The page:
PUBLISHED (IN HIGHLY ABRIDGED FORM) IN US NEWS & WORLD REPORT
July 9, 2013
If you’re reading the American press, you might think that the protests in Turkey have died down. Nothing could be further from the truth. On July 6—last Saturday—delivering a stern rebuke to Turkish Prime Minister Recep Tayyip Erdoğan, the Istanbul 1st Regional Court issued a decision cancelling the controversial Taksim construction and the Artillery Barracks project, thus reopening the park for public use.
Happy Istanbullus planned to gather in the park to celebrate this victory at 7:00 p.m. But mere hours before, the Governor of Istanbul, Hüseyin Mutlu, issued a Proclamation by Tweet: “We are holding the much-anticipated opening of Gezi Park tomorrow. The park, which was embellished by the Istanbul Municipality, may bring peace and joy.” That was it.
Puzzled, I wrote back: “Pardon me, Efendim, but I understood that the court had decided the park would be open today. I don’t understand, am I mistaken?”
Now, note: The Turkish constitution is exceptionally clear on this subject:
“ARTICLE 34. (As amended on October 17, 2001) Everyone has the right to hold unarmed and peaceful meetings and demonstration marches without prior permission. The right to hold meetings and demonstration marches shall only be restricted by law on the grounds of national security, and public order, or prevention of crime commitment, public health and public morals or for the protection of the rights and freedoms of others.”
The governor, in principle, does have the right to prohibit meetings on the grounds listed above, but as his Tweet suggested, he offered no argument that any of these grounds were applicable. Indeed, Istanbul citizens have walked through this park almost every day for the past century with no notable incident. His dicta was interpreted thus: You will enter that park when the Party tells you to, not when these uppity “courts” say you can.
The outcome was predictable: Outraged citizens gathered at Taksim Square at 7:00 p.m., brandishing the court order in their hands. They were immediately doused with water cannon and tear gas—which, according to two witnesses, was used without warning, despite recent promises from the government that a warning would henceforth always be issued. (In fact, that has always been the official policy, and almost never observed, but I suppose it sounded good to say it.)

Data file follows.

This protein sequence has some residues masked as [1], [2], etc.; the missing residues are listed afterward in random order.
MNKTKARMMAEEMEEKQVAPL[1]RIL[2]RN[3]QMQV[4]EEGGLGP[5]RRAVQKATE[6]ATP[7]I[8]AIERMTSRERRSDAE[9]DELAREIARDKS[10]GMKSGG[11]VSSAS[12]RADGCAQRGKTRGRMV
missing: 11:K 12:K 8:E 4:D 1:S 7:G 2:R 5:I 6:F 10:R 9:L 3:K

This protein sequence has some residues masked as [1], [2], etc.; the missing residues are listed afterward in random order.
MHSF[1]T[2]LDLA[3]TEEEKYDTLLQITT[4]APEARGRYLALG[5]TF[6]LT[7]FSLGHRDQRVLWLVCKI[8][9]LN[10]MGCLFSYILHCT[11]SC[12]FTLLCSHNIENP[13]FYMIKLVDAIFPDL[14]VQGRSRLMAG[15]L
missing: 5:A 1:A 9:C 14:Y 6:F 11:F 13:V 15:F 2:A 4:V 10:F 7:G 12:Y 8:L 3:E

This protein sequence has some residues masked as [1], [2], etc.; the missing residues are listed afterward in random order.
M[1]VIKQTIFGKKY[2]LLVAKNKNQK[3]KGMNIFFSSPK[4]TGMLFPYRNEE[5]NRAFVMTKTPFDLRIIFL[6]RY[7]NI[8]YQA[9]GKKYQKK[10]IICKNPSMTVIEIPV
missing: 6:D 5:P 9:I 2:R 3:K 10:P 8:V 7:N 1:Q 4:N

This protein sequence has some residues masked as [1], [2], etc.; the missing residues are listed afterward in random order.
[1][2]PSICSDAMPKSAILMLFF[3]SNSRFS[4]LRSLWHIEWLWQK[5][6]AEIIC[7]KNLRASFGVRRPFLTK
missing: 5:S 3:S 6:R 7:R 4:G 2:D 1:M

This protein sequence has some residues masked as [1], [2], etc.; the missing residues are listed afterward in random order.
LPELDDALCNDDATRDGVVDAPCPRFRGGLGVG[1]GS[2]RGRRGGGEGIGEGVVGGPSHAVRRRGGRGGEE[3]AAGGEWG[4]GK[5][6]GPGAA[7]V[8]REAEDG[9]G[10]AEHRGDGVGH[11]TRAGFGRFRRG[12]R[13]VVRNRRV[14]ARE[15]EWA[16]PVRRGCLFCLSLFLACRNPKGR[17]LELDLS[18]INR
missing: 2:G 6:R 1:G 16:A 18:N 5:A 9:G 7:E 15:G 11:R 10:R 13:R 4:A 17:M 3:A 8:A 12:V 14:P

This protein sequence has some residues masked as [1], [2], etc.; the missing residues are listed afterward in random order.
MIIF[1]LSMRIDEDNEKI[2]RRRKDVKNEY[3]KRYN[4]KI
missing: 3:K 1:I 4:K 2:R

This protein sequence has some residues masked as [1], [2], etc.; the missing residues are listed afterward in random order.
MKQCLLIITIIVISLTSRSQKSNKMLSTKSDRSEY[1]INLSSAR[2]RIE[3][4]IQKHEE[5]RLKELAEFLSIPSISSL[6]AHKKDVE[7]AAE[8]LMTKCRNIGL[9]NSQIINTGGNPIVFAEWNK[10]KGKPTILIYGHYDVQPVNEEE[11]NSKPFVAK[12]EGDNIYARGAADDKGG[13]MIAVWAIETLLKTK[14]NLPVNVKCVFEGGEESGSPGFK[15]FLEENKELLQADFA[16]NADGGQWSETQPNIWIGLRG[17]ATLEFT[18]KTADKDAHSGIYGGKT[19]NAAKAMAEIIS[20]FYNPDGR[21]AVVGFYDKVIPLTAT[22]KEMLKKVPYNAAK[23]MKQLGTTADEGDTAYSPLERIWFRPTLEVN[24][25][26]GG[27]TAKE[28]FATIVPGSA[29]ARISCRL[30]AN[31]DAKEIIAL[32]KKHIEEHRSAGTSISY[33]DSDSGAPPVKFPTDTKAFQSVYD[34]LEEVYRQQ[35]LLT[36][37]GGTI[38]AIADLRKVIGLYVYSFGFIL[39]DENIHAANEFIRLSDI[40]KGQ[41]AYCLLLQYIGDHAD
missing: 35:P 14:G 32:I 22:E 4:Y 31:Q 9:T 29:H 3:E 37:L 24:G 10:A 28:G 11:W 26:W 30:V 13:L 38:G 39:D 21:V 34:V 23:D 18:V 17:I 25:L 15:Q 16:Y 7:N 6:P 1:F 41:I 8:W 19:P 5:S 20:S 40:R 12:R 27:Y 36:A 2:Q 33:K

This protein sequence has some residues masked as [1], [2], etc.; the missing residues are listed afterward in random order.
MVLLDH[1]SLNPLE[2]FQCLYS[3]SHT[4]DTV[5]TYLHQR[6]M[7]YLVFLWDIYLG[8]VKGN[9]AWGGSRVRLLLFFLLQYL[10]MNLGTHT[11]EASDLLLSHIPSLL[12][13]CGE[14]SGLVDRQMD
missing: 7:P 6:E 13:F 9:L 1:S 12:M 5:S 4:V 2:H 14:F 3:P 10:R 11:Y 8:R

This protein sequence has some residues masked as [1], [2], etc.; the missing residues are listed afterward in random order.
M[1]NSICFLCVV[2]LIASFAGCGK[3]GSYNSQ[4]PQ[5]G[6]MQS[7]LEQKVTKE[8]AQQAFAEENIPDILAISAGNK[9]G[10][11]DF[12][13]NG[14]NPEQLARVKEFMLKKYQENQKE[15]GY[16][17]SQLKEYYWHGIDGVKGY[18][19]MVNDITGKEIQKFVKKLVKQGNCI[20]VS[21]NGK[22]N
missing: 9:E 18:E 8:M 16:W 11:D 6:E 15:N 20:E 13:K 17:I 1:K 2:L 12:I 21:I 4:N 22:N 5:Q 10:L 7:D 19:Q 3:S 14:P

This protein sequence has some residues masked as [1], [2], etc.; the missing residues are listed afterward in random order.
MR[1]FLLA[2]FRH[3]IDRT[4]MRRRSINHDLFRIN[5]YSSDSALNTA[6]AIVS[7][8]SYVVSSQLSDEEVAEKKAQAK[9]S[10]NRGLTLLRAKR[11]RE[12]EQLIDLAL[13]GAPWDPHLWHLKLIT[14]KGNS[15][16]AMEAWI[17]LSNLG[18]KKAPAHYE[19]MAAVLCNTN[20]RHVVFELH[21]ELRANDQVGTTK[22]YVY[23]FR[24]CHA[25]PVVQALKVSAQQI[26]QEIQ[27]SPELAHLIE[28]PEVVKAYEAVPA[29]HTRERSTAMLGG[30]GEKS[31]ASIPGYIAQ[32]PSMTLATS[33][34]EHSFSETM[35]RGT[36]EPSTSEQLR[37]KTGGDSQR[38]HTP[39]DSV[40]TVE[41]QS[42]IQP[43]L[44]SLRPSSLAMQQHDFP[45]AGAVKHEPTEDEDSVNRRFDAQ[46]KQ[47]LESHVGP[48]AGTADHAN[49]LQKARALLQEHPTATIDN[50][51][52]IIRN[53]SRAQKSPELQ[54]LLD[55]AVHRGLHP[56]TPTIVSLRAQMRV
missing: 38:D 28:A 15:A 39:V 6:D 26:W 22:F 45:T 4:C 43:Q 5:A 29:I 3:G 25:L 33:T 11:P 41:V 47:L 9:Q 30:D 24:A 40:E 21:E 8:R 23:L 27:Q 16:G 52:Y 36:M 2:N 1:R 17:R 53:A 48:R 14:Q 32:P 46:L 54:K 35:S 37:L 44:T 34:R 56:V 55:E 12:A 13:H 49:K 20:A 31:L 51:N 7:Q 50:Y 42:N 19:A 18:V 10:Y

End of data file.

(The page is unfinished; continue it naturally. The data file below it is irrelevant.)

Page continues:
Thousands of tear-gassed, panicking Turks flooded down İstiklal Avenue—which for lack of better translation may be described as the City’s main drag, and which on any normal day looks like this. This is the center of Istanbul, usually packed with happy pedestrians enjoying themselves, and there is no earthly, legal reason it should not have looked this way on July 6. The only reason it didn’t is because the government chose to engage in a massive, violent display of contempt of court (literally), one that targeted children, street cleaners, and the elderly alike. So instead, it looked like this—and I know, because while I didn’t film this, I’m probably in the footage somewhere, obscured by the clouds of tear gas. Silly me for thinking it might be nice to take a walk down İstiklal Avenue on a lovely summer evening.
Many fled to the side streets (also known as “the street on which I live”) trying to escape the riot police. Some 59 citizens caught up in the melee were detained. Hysterical parents tried to convince the police to release their children, but had no luck: Scores were thrown into police vans. Meanwhile, in a tourist area next to Taksim Square, four maniacs brandishing meat cleavers ran around trying to hack up terrified civilians fleeing from the the cops, who in turn ignored the homicidal swordsmen because they were too busy firing tear gas at civilians. It was later announced that the cleaver-wielders had been arrested. Less than 24 hours later, all but one were released—again, with no explanation.
The riot police, or more properly, the rioting police, pursued everyone on the streets of Istanbul within two miles of Taksim well into the early hours of Sunday morning with tear gas, sound bombs, plastic bullets and paintball guns (which are non-lethal in principle, but if targeted at someone who is not wearing proper eyewear can easily blind). So no, these protests have not “died down,” not in the least. Even my cats have decided that tear gas, screaming and flash-bangs are normal smells and sounds that require no special investigation. This is telling, because the sound of a vacuum cleaner sends them into a hysterical panic. And yes, I do vacuum at least once a week.